“[Nelson Mandela] became the leader because he was the best, not because he was the only,” reflected Albie Sachs, a renowned South African anti-apartheid activist and former judge, in a packed Cemex Auditorium on Wednesday evening. “He was somehow more articulate, more composed [and] more able to capture the sentiments of the people.”
Sachs, whose hour-long lecture largely served as a tribute to the ailing Mandela, was this year’s keynote speaker for Stanford’s Summer Human Rights Lecture Series, a feature of the Summer Human Rights Program that offers public lectures by eminent leaders of movements for equality. His legacy in South Africa includes working to draft the country’s post-apartheid constitution and serving on the nation’s Constitutional Court for 15 years, in which capacity he authored the court’s opinion legalizing same-sex marriage in South Africa.
Having been introduced by Freeman Spogli Institute Senior Fellow Helen Stacy, Sachs focused his speech on his personal experiences with Mandela, moving between anecdotes in recounting the fight for equality in South Africa. He singled out a pop concert at London’s Wembley Stadium in 1988, which took place on Mandela’s birthday and sought to rally support for his early release from prison, in contextualizing the mixed reactions to Mandela’s eventual release 15 months later.
“I had some anti-apartheid friends and their faces were long!” Sachs recalled. “They were full of indignation. We were full of joy…It’s a kind of virus that sneaks into many human rights movements, a virus that destroys the joy and the capacity to celebrate. You name and shame so much that you forget about laughter, fun, humor, dreams and poetry because everything is just focused on exposing the terrible things that are happening.”
Sachs attributed Mandela’s inspirational leader to his ability to be a “great follower” and a “great listener,” and stressed the significance of Mandela’s life to broader human society.
“He reconceived the notion of civilization,” Sachs said. “He did more in his person to destroy the myths of racial supremacy than all the textbooks [and] all the scientific studies could ever do.”
Turning to a more light-hearted component of Mandela’s unique personality, Sachs noted the former president’s distinctive style in both character and in dress. He underlined Mandela’s emphasis on egalitarian values and reluctance to be a monolithic leader of South African society, and recalled how Mandela chose to dress in relaxed, printed shirts instead of suits or other “formal things that make men look like penguins.”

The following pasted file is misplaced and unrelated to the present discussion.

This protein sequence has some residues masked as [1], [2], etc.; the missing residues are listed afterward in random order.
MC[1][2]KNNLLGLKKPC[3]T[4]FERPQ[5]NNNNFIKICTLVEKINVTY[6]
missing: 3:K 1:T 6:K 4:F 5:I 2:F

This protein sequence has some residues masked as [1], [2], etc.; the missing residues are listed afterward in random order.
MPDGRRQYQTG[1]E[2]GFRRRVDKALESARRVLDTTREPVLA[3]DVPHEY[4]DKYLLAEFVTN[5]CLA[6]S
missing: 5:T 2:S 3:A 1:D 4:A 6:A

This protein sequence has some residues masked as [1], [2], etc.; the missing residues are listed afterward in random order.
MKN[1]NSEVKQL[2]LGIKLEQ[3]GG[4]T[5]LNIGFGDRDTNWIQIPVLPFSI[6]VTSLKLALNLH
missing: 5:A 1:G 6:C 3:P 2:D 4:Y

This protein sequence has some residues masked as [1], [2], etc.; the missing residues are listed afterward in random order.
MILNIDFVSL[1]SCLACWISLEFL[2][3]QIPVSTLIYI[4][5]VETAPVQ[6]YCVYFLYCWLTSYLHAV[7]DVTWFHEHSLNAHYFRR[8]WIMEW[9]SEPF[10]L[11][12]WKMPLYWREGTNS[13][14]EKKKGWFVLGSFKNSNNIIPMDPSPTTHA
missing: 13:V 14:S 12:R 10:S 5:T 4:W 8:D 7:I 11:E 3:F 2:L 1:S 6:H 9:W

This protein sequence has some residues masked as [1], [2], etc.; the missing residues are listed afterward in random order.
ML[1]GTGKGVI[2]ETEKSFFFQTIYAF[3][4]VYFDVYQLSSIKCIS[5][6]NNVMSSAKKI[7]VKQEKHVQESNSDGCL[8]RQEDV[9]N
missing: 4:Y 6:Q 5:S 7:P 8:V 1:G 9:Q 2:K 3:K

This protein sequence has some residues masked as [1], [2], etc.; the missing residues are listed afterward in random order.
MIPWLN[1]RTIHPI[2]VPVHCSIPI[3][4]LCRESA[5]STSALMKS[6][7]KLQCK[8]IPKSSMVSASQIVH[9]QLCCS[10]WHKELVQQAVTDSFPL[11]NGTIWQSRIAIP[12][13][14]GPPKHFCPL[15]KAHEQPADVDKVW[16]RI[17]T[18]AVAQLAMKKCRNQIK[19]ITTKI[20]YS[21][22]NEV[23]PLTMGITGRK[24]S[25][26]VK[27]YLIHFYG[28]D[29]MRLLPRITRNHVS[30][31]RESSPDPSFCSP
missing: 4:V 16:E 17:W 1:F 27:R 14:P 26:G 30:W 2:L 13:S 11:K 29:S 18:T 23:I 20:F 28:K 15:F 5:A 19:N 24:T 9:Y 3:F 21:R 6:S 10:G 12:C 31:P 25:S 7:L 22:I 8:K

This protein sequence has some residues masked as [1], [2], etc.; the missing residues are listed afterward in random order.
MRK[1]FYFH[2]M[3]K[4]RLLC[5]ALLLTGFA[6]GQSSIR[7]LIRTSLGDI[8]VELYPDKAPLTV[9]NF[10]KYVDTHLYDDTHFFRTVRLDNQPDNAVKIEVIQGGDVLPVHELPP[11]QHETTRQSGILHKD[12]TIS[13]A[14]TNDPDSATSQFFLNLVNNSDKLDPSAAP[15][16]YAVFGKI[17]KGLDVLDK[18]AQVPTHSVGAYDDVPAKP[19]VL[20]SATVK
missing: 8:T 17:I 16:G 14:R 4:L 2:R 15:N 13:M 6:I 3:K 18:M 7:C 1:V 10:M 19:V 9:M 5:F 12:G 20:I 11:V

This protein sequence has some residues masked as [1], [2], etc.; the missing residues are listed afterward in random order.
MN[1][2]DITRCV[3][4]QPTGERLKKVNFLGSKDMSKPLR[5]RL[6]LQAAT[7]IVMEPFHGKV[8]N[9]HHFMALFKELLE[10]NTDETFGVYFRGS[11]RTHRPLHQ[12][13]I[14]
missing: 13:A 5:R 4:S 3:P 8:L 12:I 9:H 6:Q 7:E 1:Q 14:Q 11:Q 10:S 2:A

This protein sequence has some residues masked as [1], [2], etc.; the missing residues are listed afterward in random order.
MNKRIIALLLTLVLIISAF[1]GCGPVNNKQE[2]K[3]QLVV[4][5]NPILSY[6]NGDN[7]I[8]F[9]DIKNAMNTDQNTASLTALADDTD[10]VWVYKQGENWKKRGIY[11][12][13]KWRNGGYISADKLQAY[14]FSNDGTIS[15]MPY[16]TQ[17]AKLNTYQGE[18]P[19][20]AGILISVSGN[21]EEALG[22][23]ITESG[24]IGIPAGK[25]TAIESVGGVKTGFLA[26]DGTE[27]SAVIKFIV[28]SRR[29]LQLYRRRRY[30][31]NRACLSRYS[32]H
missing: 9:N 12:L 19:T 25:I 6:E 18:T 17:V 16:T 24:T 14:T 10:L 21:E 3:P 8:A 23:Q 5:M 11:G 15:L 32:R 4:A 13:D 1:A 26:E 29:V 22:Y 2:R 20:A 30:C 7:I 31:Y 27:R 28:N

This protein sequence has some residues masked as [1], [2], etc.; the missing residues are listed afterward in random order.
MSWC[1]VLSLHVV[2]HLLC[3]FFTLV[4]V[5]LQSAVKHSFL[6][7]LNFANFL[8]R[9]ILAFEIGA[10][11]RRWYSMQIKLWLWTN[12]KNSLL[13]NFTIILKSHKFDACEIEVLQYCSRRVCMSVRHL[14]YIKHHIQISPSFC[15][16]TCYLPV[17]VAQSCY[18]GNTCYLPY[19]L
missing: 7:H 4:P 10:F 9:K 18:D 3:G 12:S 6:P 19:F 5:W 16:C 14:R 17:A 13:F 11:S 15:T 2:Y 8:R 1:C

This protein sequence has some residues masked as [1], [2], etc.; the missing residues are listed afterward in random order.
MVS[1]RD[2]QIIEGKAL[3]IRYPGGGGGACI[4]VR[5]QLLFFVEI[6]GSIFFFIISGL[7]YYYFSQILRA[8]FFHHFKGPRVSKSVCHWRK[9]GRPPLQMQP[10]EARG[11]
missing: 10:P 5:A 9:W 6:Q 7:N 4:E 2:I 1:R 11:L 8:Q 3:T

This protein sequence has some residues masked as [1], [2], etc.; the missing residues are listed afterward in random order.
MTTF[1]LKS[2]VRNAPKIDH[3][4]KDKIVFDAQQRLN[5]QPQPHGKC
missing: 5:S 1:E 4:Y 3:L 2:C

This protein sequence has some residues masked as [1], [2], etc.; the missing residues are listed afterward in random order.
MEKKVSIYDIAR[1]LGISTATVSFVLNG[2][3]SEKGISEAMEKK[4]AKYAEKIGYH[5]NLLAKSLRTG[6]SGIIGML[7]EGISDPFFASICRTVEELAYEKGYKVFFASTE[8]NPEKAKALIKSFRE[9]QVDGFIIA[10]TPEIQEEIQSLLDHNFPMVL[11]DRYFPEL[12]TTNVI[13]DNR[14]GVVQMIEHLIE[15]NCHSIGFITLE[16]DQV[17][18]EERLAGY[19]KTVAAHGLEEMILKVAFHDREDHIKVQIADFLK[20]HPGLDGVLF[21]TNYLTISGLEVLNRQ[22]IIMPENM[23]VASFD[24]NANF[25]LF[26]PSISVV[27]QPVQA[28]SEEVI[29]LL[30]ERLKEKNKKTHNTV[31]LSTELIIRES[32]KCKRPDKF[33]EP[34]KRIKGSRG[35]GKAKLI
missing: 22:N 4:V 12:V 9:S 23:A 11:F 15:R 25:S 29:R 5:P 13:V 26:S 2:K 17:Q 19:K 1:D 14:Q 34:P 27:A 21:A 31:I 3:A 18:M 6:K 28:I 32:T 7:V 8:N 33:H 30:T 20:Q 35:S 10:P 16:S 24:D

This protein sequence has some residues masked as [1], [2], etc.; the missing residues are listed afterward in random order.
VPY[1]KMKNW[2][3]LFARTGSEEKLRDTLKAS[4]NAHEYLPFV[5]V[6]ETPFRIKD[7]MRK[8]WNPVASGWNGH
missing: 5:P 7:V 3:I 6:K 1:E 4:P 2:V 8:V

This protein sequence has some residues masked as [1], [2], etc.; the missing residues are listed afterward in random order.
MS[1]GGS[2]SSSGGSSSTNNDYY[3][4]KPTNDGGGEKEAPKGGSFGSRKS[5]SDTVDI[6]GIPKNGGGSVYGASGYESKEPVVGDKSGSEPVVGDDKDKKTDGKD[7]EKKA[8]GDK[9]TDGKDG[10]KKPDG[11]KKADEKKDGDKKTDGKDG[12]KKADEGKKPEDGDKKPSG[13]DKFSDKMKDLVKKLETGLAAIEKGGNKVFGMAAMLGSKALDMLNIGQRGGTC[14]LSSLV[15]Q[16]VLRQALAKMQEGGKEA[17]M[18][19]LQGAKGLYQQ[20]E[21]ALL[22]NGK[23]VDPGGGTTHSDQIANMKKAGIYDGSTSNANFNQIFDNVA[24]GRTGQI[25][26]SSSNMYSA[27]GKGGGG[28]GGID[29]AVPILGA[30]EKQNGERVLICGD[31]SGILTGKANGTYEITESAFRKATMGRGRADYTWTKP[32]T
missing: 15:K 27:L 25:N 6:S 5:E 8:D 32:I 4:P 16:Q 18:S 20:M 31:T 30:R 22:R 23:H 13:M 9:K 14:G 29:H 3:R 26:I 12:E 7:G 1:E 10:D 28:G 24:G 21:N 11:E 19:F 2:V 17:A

“This wasn’t Mandela with his huge press corps and his speech writers and his image makers saying, ‘That will be a fantastic photo opportunity!’” Sachs said, highlighting an incident where Mandela walked nonchalantly into a shop to purchase dark shoes. “It was informal. He had a natural authority and presence. He didn’t have to force it.”
Sachs expressed his appreciation for Mandela’s political trailblazing and referenced his legacy’s persistence despite his deteriorating health.
“Just as in life he united the nation, so even in death he is uniting South Africans,” Sachs explained. “South Africa moved from being a [apartheid] state to being a constitutional democracy, and Mandela put his seal on that. In that sense, his life is embodied in the whole constitutional nature of our country…The things he was fighting for, the things he was willing to die for, remain entrenched in our family.”
Responding to audience questions in a post-lecture question and answer session, Sachs offered a candid insight into his time in solitary confinement in 1963.
“It was far worse than I had imagined. I thought that to be brave all you had to do is be brave,” Sachs said. “You’re fighting yourself. You’re fighting loneliness. On a really good day, I just felt despair. On a bad day, [I felt] deep, deep depression. And all the ideas about freedom and justice and liberation just went out after about two days.”
Sachs also described his personal experiences with acceptance and forgiveness, citing his relationship with a man who had attempted to assassinate him. The attempt, which took the form of a car bomb, resulted in the loss of Sachs’ right arm and his vision in one eye.
“[Henry] was on that side and I was on this side. In that sense, it wasn’t personal,” he elaborated.
After Henry attempted to make amends by speaking with Sachs, the two established a relationship characterized by camaraderie as opposed to hatred.
“We were beginning to love the same country. Instead of the person who tried to blow me up in some anonymous thing out there filled with hatred, now it was Henry,” he said. “If you are living with rancor, it’s trapping and holding you down. If you can find a way of getting past it, you will be getting stronger.”
As he neared the end of his lecture, Sachs decline to suggest any set path for audience members.
“I have no counsel or advice to offer whatsoever,” he concluded. “I hope you are as irreverent, creative and impulsive as we were when we were young. That you dream as much as we dreamed. That you want to change the whole world. For how to do it, you go find your own way, because we had to find our own way. That’s all that I can say and that’s all that I am going to say.”